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Commentary :: Human Rights
The Market is a Universal Totalitarian Religion
27 Apr 2007
Money replaces God and has become our new religion, a universal totalirtarian religion that never existed before.. Commodificaton of goods is more important than the goods themselves.

Why not consume beyond the market?

By Maria Wolflingseder

[This article is translated from the German on the World Wide Web, Dr. Maria Wolflingseder, b. 1958 in Salzburg, Austria studied pedagogy and psychology in Vienna and is the editor of the journal Streifzuge.]

Consumerism or consuming comes from the Italian consumo or consumare and means consumption (especially food). In our capitalist market economy, hardly anything is consumed without being purchased. Shopping seems to us the most natural thing of the world. As we must breathe, eat and drink, we must also shop to survive. Still shopping is by no means an affair decreed by nature.


What is consuming? What do we do when we shop? Shopping is not a direct form of giving and taking. We acquire a good or service by means of money. Thus the market comes between goods and me. Shopping is exchanging money for an article. Consumers are concerned with practical value while producers focus on the exchange value paid by the customer. To producers and buyers, the product as such does not make a difference – whether nuclear bombs or baby strollers. Production as cheap as possible and attracting as many customers as possible is crucial.

The social standardization of shopping extends to more and more products and services. Signs of life and natural resources that were not commercialized in the past are increasingly pressed in a commodity form: air pollution quotas, patenting all human, plant and animal genes and human origins. Satisfaction of interpersonal needs is also increasingly exchanged for money. The market of psycho- and body-therapies, flirt- and grief seminars, partner-procurements, companionship agencies, child pornography and child prostitution has exploded.

This means firstly whoever has money can buy everything offered. Secondly, more and more human needs are only satisfied by purchasing a legal title or fulfilling a purchase agreement. Thirdly, needs that cannot be satisfied with goods remain unfulfilled.

The system of buying and selling is maintained even when it seems absurd from a human standpoint. For example, tons of food are destroyed instead of given away. This completely corresponds to the logic of money. The prices must be kept high.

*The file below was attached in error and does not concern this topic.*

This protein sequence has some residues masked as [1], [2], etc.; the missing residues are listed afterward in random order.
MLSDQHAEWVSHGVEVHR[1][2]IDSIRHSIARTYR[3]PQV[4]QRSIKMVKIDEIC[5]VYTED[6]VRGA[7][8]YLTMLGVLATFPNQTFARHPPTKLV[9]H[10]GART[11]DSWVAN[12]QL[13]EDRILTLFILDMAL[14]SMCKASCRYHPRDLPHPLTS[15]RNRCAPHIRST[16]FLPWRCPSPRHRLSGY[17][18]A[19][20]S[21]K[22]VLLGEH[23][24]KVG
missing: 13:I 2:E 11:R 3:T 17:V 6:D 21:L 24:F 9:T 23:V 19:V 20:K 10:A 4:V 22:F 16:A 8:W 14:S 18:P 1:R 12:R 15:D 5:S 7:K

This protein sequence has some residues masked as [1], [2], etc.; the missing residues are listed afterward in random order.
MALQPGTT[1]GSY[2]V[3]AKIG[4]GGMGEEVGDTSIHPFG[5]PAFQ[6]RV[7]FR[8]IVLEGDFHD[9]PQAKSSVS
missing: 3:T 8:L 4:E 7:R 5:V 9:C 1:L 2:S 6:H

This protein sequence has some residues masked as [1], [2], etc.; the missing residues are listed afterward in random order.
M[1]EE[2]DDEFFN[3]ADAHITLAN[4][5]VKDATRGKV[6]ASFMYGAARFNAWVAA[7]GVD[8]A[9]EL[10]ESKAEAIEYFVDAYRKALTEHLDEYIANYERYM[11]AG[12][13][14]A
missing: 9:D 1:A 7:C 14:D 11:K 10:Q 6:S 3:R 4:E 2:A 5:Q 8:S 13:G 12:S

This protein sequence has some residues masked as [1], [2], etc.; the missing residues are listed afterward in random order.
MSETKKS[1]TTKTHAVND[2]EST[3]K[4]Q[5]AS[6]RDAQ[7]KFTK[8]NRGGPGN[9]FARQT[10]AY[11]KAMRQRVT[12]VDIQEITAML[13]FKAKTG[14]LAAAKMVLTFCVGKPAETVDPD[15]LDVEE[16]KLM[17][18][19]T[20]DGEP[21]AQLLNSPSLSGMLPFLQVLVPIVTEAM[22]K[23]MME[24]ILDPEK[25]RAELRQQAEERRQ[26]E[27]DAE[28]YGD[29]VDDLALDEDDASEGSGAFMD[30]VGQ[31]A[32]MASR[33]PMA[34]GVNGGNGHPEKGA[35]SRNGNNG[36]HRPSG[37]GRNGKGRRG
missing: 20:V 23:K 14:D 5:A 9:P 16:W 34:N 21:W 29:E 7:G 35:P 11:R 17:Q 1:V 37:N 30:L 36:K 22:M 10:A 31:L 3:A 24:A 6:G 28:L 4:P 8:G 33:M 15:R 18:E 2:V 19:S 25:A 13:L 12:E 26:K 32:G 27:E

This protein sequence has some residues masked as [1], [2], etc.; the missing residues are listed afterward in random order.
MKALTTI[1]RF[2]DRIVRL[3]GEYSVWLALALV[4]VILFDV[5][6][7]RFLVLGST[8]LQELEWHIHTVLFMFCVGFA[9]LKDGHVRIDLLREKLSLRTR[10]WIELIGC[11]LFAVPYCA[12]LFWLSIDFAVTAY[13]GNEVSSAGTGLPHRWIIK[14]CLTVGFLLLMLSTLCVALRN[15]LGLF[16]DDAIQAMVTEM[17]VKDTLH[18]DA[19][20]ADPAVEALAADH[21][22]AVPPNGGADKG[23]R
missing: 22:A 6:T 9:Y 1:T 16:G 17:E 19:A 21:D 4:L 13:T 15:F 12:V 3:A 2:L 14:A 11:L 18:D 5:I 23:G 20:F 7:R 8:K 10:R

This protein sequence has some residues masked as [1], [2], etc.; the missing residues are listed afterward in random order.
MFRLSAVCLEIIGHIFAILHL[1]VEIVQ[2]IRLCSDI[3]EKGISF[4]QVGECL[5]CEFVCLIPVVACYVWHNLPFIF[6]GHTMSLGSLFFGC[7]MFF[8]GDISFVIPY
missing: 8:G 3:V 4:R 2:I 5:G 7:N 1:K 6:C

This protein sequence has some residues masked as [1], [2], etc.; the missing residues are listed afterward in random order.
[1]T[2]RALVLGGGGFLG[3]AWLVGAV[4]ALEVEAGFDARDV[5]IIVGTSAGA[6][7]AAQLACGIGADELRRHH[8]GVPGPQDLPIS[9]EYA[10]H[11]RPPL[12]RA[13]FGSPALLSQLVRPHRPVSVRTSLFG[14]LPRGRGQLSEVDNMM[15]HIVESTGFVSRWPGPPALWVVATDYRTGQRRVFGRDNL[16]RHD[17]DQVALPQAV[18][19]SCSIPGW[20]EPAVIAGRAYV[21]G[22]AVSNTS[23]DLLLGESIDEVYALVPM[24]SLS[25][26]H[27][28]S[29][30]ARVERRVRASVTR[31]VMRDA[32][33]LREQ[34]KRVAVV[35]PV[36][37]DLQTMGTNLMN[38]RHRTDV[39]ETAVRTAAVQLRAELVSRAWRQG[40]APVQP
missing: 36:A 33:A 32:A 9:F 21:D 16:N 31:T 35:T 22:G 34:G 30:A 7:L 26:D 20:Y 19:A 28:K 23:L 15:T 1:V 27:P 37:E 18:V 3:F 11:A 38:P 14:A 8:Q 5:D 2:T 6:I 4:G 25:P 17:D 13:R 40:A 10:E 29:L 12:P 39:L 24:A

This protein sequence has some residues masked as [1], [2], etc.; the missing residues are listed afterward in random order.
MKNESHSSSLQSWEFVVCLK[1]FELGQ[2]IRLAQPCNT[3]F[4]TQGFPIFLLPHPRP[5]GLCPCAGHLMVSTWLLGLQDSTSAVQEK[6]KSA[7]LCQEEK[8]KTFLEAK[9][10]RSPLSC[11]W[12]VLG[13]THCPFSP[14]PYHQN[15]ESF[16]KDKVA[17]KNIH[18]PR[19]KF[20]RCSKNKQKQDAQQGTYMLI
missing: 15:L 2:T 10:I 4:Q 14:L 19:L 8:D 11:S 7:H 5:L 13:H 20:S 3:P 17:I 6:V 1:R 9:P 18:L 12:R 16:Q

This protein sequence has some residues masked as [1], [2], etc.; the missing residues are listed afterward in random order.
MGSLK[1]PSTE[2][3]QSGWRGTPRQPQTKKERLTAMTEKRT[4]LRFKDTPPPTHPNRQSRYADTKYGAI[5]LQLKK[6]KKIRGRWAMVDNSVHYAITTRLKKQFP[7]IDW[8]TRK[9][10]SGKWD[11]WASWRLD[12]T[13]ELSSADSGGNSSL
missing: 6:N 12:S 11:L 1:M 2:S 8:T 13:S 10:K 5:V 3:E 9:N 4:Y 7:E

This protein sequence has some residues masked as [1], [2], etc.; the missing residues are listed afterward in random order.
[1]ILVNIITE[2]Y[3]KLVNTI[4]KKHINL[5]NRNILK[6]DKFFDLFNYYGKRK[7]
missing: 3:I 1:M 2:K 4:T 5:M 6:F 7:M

Thus shopping or money is more important than the goods at hand in our society! Money and profit are even more important than the conditions serving the well-being of people or the animal- and plant world. Money or the pressure to commodification (gaining profit or surplus value) and the market have a cultic dimension. Money in itself is nothing. I cannot eat it or cover myself with it. It has only a very trifling thermal value. Money cannot represent itself, only something else. Nevertheless all our acting permanently circles around “the one thing,” money. It has become a fetish or idol to which we must pay tribute, an essential magic potion to satisfy our needs.

Since commodification, the making-into-money of all our goods and acts, is more important than these goods and acts themselves, we never know where we stand or whether there’s anything to it. Is a product or service really something good? Its main purpose is to bring money to the seller. A whole economic branch promises us the blue of the sky. Commercials, advertising brochures, spams, advertising messages and inserts clog all channels, mailboxes, house entrances and human cells.

We know products must be produced cheaply and are seldom environmentally- and humanly-friendly. We also know they are seldom durable since they must soon be re-purchased. But do we understand that all kinds of damages are welcome occasions for further commodification andf profit production, for example, production of problematic packaging material and their – often dubious – recycling, health dangers and their attempted amends, noise production and production of noise-protection measures. This means the causes of damages and dangers are not repaired because profit can still be made from tinkering with the aftereffects. The highest principle in our market economy is multiplying money and gaining profit, not producing what is rational and necessary for humanity. This requires endless growth and engenders ever-stronger competition. The main criterion is what can sell and make the most money.